A car driving in the snow in Dallas, Feb. 2021. Matthew Rader / CC BY-SA 4.0<p>Experts recognize that electric vehicles are a central climate solution for their role in reducing greenhouse gas emissions. But EVs are also essentially batteries on wheels. You can store energy in those batteries, and if EVs are equipped with something called <a href="https://en.wikipedia.org/wiki/Vehicle-to-grid" target="_blank">vehicle-to-grid</a> or vehicle-to-building technology, they can also be used to keep the lights on in emergencies. The technology allows the energy being stored in an EV battery to be pushed back into the grid or into buildings to provide power.</p><p>There are hurdles: The technology is still <a href="https://www.greenbiz.com/article/vehicle-grid-technology-revving" target="_blank">developing</a>, the vast majority of EVs currently on the road do not have this capability, and utilities would need regulatory approval before bringing it to scale. But done right it could be a great opportunity.</p><p>Electric car batteries can hold approximately <a href="https://www.wri.org/blog/2019/11/how-california-can-use-electric-vehicles-keep-lights" target="_blank" rel="noopener noreferrer">60 kilowatt hours (kWh)</a> of energy, enough to provide back-up power to an average U.S. household for two days. Larger electric vehicles like buses and trucks have even bigger batteries and can provide more power. The American company Proterra produces electric buses that can store <a href="https://www.proterra.com/press-release/proterra-launches-zx5-electric-bus/" target="_blank" rel="noopener noreferrer">up to 660 kWh of energy</a>. Electric <a href="https://www.wsj.com/articles/electric-trash-trucks-are-coming-quietly-to-your-town-11602098620#:~:text=Electric%20trash%20truck%20love%20is%20in%20the%20air.&text=A's%20program%20to%20reduce%20carbon,being%20primarily%20electric%20by%202023." target="_blank" rel="noopener noreferrer">garbage trucks</a> and even <a href="https://www.nytimes.com/2020/03/19/business/electric-semi-trucks-big-rigs.html" target="_blank" rel="noopener noreferrer">big-rigs</a>, with bigger batteries, are becoming a reality too.</p>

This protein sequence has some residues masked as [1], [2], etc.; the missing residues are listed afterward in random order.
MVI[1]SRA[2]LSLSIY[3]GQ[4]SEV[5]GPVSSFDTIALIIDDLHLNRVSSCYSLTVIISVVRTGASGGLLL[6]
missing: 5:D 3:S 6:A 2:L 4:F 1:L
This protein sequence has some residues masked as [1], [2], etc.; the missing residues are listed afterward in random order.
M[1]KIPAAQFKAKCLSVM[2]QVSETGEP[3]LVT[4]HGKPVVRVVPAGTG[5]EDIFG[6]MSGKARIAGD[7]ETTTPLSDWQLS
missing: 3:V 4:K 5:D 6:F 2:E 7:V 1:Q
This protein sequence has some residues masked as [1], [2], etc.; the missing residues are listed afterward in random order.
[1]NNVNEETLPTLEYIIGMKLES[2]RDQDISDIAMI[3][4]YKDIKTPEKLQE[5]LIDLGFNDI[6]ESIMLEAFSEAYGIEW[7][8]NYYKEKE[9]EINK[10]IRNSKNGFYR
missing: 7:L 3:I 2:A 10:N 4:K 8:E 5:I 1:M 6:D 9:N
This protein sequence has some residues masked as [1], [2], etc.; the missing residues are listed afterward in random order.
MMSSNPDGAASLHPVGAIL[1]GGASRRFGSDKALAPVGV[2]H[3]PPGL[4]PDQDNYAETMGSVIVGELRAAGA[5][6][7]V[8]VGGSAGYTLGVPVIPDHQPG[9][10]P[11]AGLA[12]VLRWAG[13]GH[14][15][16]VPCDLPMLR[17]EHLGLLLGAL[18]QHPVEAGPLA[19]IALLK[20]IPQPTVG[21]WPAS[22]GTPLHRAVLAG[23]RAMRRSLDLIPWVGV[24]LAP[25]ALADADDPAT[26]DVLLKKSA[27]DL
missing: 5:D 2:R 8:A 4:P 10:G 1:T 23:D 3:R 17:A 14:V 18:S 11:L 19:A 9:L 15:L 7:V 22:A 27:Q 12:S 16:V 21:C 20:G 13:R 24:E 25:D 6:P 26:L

MTA New York City Transit / Marc A. Hermann / CC BY 2.0<p>If equipped with vehicle-to-grid or vehicle-to-building technology, those cars, buses and trucks could prove invaluable during future blackouts. People could rely on their cars to power their houses. Municipalities, transit agencies and school districts could send out their fleets to the areas most in need. We could power homes, shelters and emergency response centers — and could keep people warm, healthy and comfortable until power could be restored.</p><p>But to add this great resiliency tool to our arsenal in times of extreme weather, we must significantly increase the number of EVs on the road. In 2019 electric cars accounted for only about <a href="https://www.energy.gov/eere/vehicles/articles/fotw-1136-june-1-2020-plug-vehicle-sales-accounted-about-2-all-light-duty" target="_blank">2%</a> of all light-duty vehicle sales in the country. Electric buses and trucks are becoming more common in the United States, but still only represent a tiny fraction of the fleet. As it stands now, the EVs currently on the road, even if equipped with vehicle-to-grid technology, would do little to help a broad swath of the population in need of power.</p>
A line of electric cars at charging stations. Andrew Bone / CC BY 2.0
With lockdowns in place and budgets slashed due to the COVID-19 pandemic, many environmental protections vanished this past year, leaving some of the world's most vulnerable species and habitats at risk. But conservationists at the Borneo Orangutan Survival Foundation were faced with an entirely different threat.
Annapolis, Maryland, is suing 26 oil and gas companies for deceiving the public about their products' role in causing climate change. The city is among two dozen state and local governments to file such a lawsuit.